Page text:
The journey begins in the medieval walled city of York. After enjoying the various tourist attractions, you’ll head out on the A64 before making your way north on the A170 into the North York Moors National Park. You’ll find a number of campsites where you can pitch up, relax, and enjoy the wonderful views.
Next up is a journey east towards the traditional seaside resort of Scarborough, with its grand architecture, award-winning restaurants and other cultural delights. From there, continue north on the A171 to Whitby for more North Sea views and world-class Fish & Chips. Complete the loop back through the North York Moors and then south on the A172 and A19 towards Harrogate – be sure to stop off at quaint village shops, cafés and pubs on the way! The trip concludes with a visit to the serene spa town of Harrogate, where you’ll be able to relax with a traditional cream tea at the famous Betty’s Tea Rooms. Marvellous!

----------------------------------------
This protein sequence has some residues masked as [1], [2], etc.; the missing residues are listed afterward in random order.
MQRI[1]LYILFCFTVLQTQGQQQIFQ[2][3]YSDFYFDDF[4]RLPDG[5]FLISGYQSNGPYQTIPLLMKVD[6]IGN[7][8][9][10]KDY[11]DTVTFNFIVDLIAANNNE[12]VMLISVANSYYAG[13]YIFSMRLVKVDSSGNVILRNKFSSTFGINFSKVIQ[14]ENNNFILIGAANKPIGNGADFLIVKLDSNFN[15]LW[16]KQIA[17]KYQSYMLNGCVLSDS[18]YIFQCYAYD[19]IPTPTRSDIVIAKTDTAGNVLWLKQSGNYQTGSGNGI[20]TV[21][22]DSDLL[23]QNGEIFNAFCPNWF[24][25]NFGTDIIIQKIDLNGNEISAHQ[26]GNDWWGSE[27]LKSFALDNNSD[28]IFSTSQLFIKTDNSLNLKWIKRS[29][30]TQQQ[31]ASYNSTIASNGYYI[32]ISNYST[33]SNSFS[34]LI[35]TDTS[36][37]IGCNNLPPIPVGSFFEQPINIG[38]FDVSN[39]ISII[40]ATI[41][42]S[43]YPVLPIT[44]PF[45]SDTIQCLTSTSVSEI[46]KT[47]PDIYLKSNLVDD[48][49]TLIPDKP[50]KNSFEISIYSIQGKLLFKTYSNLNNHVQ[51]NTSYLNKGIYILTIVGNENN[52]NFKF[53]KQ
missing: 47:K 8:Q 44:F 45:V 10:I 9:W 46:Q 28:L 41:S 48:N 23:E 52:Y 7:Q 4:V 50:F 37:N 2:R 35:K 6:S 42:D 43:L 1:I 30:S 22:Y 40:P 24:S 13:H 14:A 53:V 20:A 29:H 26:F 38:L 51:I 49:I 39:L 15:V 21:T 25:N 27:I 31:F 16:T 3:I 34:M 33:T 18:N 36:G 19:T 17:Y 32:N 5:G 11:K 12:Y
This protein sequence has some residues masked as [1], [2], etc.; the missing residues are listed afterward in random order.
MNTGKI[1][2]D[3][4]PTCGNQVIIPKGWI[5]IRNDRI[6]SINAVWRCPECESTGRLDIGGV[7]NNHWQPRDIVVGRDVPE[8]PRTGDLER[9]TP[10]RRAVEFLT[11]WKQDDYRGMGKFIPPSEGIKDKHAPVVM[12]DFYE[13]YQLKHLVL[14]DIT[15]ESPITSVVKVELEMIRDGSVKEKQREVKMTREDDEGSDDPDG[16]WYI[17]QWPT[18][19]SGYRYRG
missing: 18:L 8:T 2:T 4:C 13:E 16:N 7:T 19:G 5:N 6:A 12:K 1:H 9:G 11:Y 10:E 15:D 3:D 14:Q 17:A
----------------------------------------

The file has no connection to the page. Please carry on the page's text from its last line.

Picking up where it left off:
There’s a reason why Cornwall is so popular with UK holidaymakers, several reasons in fact! The idyllic sandy beaches, turquoise waters and rugged moorland are what sets it apart from the rest of the country. The 400-mile Cornish coast is well catered for when it comes to campsites, so you won’t be short of places to stay.
This particular road trip route actually kicks off in the neighbouring county of Devon. From the north-western fringe of the Exmoor National Park you’ll be able to pick up the scenic A39 Atlantic Highway travelling across the north coast, entering Cornwall itself and experiencing beautiful locations such as Tintagel Castle, Padstow and Newquay.
Newquay is a surfer’s paradise and the ever-popular Fistral Beach is a great place to take to the waves or soak up the sun. In the evening, the town really comes alive, with a densely-populated area dedicated to bars, clubs and restaurants. It really is a fun place to stay.
When it’s time to move on, hit the A30 and head towards St Ives before travelling on further to the rustic port of Penzance for some of the best cuisine the UK has to offer. The road trip comes to a close with a peaceful cruise along south coast roads, heading east back towards Devon.
North Wales & Snowdonia
North Wales is popular among UK tourists, mainly because it boasts a diverse landscape of lakes, mountains and beaches spread out over a large area - meaning many parts can be enjoyed in peace.